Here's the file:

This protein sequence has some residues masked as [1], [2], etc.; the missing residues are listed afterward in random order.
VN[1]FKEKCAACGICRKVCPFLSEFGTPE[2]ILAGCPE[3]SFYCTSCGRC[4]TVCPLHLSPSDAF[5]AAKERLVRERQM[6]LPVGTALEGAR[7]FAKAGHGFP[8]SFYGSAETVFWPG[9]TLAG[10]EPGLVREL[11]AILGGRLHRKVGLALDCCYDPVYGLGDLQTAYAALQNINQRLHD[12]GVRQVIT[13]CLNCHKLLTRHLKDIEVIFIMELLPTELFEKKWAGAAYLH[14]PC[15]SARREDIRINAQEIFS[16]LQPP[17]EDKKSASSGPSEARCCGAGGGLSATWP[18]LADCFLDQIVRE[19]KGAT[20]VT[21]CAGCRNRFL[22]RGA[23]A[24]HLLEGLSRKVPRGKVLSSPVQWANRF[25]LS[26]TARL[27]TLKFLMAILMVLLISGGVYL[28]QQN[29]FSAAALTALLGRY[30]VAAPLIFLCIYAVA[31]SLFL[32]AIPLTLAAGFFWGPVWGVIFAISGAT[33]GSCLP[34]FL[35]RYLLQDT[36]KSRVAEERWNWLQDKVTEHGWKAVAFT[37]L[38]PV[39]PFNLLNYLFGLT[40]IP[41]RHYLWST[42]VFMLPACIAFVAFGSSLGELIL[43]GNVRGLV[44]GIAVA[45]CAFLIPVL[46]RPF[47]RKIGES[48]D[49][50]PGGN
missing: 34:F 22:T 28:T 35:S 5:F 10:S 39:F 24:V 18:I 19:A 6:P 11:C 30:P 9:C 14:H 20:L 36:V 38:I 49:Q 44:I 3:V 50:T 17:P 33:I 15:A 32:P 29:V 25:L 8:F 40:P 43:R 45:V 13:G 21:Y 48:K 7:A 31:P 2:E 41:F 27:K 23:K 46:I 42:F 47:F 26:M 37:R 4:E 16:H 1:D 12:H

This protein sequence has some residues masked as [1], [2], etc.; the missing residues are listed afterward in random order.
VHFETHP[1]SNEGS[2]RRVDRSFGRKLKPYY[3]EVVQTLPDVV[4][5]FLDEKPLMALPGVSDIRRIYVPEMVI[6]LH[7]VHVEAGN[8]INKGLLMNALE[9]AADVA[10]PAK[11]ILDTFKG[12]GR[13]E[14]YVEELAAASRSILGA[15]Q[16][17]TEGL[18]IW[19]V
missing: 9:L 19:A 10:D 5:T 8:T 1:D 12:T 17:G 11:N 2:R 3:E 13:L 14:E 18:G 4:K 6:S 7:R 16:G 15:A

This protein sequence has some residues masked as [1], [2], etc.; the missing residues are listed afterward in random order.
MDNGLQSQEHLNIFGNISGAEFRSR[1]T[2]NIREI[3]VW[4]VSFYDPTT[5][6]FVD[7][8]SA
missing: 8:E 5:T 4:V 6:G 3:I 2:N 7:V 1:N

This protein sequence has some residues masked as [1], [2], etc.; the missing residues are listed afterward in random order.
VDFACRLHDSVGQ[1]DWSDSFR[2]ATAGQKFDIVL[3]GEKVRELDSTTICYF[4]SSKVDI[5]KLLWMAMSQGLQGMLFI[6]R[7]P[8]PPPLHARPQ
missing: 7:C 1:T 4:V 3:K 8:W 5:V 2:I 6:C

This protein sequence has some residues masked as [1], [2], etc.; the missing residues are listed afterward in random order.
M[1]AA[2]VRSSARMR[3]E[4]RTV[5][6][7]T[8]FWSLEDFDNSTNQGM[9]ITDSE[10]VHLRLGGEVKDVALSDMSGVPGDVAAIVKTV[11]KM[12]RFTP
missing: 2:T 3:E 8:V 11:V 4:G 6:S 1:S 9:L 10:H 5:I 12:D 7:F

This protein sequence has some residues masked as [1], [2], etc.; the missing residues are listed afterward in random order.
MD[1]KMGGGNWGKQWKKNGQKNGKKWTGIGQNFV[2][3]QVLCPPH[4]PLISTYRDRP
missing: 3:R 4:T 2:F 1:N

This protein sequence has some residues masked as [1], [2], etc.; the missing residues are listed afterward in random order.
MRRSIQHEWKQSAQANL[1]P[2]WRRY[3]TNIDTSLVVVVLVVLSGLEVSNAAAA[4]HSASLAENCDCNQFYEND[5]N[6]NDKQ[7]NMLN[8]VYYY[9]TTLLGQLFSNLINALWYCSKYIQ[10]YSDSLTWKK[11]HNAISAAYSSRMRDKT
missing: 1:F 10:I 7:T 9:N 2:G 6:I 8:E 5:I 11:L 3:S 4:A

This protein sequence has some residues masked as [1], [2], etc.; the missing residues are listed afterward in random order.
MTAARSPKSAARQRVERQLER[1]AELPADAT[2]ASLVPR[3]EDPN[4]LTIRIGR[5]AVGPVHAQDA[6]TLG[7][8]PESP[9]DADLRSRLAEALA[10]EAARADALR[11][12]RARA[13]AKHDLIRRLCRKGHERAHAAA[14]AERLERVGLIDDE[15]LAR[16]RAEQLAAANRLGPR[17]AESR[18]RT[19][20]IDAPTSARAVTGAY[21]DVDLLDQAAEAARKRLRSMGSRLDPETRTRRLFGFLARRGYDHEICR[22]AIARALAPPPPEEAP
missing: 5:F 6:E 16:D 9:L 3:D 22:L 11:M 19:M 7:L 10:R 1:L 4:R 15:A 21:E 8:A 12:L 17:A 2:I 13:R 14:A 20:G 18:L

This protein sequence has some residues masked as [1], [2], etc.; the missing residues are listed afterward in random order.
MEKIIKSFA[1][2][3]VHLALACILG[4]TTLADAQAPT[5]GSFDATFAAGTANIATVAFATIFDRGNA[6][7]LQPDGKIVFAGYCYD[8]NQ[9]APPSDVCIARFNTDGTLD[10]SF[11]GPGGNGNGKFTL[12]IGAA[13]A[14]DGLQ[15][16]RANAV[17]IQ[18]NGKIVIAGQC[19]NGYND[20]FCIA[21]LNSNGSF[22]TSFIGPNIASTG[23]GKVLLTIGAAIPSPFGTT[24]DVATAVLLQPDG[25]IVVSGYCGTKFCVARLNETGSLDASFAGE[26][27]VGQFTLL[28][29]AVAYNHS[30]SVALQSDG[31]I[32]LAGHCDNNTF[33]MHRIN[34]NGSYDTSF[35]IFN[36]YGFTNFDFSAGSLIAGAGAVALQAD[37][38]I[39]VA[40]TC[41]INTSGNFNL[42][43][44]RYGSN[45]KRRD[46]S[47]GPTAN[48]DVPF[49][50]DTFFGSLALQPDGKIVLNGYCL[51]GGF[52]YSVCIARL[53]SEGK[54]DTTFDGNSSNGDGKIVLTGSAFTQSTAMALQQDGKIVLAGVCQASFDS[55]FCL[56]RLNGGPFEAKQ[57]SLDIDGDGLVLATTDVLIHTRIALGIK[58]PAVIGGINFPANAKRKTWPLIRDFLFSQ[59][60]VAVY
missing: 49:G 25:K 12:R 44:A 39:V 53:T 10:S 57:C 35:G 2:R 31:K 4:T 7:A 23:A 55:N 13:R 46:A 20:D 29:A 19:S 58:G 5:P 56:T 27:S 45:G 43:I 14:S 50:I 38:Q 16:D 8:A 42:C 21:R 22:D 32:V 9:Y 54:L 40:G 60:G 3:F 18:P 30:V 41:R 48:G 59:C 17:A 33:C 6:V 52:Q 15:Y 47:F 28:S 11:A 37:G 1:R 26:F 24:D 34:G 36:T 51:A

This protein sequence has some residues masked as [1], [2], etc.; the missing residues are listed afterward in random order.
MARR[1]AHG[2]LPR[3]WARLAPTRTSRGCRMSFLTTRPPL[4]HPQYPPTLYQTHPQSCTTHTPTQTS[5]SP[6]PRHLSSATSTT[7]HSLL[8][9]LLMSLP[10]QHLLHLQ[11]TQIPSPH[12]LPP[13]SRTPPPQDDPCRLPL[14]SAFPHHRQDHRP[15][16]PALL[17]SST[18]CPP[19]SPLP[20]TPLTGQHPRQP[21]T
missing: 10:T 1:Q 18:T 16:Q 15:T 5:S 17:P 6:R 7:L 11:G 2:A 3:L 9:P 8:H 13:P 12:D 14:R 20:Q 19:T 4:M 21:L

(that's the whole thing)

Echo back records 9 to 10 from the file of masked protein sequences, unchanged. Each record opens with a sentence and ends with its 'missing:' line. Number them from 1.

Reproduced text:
This protein sequence has some residues masked as [1], [2], etc.; the missing residues are listed afterward in random order.
MEKIIKSFA[1][2][3]VHLALACILG[4]TTLADAQAPT[5]GSFDATFAAGTANIATVAFATIFDRGNA[6][7]LQPDGKIVFAGYCYD[8]NQ[9]APPSDVCIARFNTDGTLD[10]SF[11]GPGGNGNGKFTL[12]IGAA[13]A[14]DGLQ[15][16]RANAV[17]IQ[18]NGKIVIAGQC[19]NGYND[20]FCIA[21]LNSNGSF[22]TSFIGPNIASTG[23]GKVLLTIGAAIPSPFGTT[24]DVATAVLLQPDG[25]IVVSGYCGTKFCVARLNETGSLDASFAGE[26][27]VGQFTLL[28][29]AVAYNHS[30]SVALQSDG[31]I[32]LAGHCDNNTF[33]MHRIN[34]NGSYDTSF[35]IFN[36]YGFTNFDFSAGSLIAGAGAVALQAD[37][38]I[39]VA[40]TC[41]INTSGNFNL[42][43][44]RYGSN[45]KRRD[46]S[47]GPTAN[48]DVPF[49][50]DTFFGSLALQPDGKIVLNGYCL[51]GGF[52]YSVCIARL[53]SEGK[54]DTTFDGNSSNGDGKIVLTGSAFTQSTAMALQQDGKIVLAGVCQASFDS[55]FCL[56]RLNGGPFEAKQ[57]SLDIDGDGLVLATTDVLIHTRIALGIK[58]PAVIGGINFPANAKRKTWPLIRDFLFSQ[59][60]VAVY
missing: 49:G 25:K 12:R 44:A 39:V 53:T 10:S 57:C 35:G 2:R 31:K 4:T 7:A 23:A 55:N 13:R 46:A 20:D 29:A 19:S 58:G 5:P 56:T 27:S 45:G 43:I 14:S 50:I 38:Q 16:D 8:A 42:C 21:R 22:D 32:V 9:Y 54:L 40:G 60:G 3:F 18:P 30:V 41:R 48:G 59:C 17:A 33:C 6:V 52:Q 15:Y 47:F 28:S 11:A 37:G 1:R 26:F 24:D 34:G 36:T 51:A

This protein sequence has some residues masked as [1], [2], etc.; the missing residues are listed afterward in random order.
MARR[1]AHG[2]LPR[3]WARLAPTRTSRGCRMSFLTTRPPL[4]HPQYPPTLYQTHPQSCTTHTPTQTS[5]SP[6]PRHLSSATSTT[7]HSLL[8][9]LLMSLP[10]QHLLHLQ[11]TQIPSPH[12]LPP[13]SRTPPPQDDPCRLPL[14]SAFPHHRQDHRP[15][16]PALL[17]SST[18]CPP[19]SPLP[20]TPLTGQHPRQP[21]T
missing: 10:T 1:Q 18:T 16:Q 15:T 5:S 17:P 6:R 7:L 11:G 2:A 3:L 9:P 8:H 13:P 12:D 14:R 20:Q 19:T 4:M 21:L